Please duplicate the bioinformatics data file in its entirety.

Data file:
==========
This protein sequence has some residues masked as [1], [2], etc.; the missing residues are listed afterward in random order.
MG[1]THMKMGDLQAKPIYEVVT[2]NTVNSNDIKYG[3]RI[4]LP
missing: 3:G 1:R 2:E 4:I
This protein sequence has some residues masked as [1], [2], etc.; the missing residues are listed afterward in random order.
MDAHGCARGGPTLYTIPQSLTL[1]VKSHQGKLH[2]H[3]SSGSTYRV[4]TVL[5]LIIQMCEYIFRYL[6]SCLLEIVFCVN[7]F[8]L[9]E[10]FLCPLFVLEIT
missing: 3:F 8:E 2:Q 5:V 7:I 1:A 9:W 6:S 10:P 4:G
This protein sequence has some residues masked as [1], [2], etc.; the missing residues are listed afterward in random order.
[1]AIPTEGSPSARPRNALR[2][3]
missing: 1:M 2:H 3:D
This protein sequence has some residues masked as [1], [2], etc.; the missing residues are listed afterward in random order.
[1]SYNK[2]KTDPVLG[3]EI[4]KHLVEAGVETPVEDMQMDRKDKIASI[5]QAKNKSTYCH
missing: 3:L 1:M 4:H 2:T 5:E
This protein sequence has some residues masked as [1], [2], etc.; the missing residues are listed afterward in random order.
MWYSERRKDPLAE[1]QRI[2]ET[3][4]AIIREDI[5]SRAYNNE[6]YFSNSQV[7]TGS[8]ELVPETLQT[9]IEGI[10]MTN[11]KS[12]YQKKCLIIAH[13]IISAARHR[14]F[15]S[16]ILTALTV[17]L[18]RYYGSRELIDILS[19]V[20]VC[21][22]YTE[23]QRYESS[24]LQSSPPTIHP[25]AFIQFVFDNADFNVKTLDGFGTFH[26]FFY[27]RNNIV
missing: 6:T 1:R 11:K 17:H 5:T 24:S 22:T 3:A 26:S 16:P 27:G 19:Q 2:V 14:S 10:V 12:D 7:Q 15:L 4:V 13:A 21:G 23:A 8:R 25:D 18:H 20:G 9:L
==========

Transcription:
This protein sequence has some residues masked as [1], [2], etc.; the missing residues are listed afterward in random order.
MG[1]THMKMGDLQAKPIYEVVT[2]NTVNSNDIKYG[3]RI[4]LP
missing: 3:G 1:R 2:E 4:I
This protein sequence has some residues masked as [1], [2], etc.; the missing residues are listed afterward in random order.
MDAHGCARGGPTLYTIPQSLTL[1]VKSHQGKLH[2]H[3]SSGSTYRV[4]TVL[5]LIIQMCEYIFRYL[6]SCLLEIVFCVN[7]F[8]L[9]E[10]FLCPLFVLEIT
missing: 3:F 8:E 2:Q 5:V 7:I 1:A 9:W 6:S 10:P 4:G
This protein sequence has some residues masked as [1], [2], etc.; the missing residues are listed afterward in random order.
[1]AIPTEGSPSARPRNALR[2][3]
missing: 1:M 2:H 3:D
This protein sequence has some residues masked as [1], [2], etc.; the missing residues are listed afterward in random order.
[1]SYNK[2]KTDPVLG[3]EI[4]KHLVEAGVETPVEDMQMDRKDKIASI[5]QAKNKSTYCH
missing: 3:L 1:M 4:H 2:T 5:E
This protein sequence has some residues masked as [1], [2], etc.; the missing residues are listed afterward in random order.
MWYSERRKDPLAE[1]QRI[2]ET[3][4]AIIREDI[5]SRAYNNE[6]YFSNSQV[7]TGS[8]ELVPETLQT[9]IEGI[10]MTN[11]KS[12]YQKKCLIIAH[13]IISAARHR[14]F[15]S[16]ILTALTV[17]L[18]RYYGSRELIDILS[19]V[20]VC[21][22]YTE[23]QRYESS[24]LQSSPPTIHP[25]AFIQFVFDNADFNVKTLDGFGTFH[26]FFY[27]RNNIV
missing: 6:T 1:R 11:K 17:H 5:T 24:S 22:T 3:A 26:S 16:P 27:G 19:Q 2:V 14:S 10:V 12:D 7:Q 15:L 4:V 13:A 21:G 23:A 8:R 25:D 18:H 20:G 9:L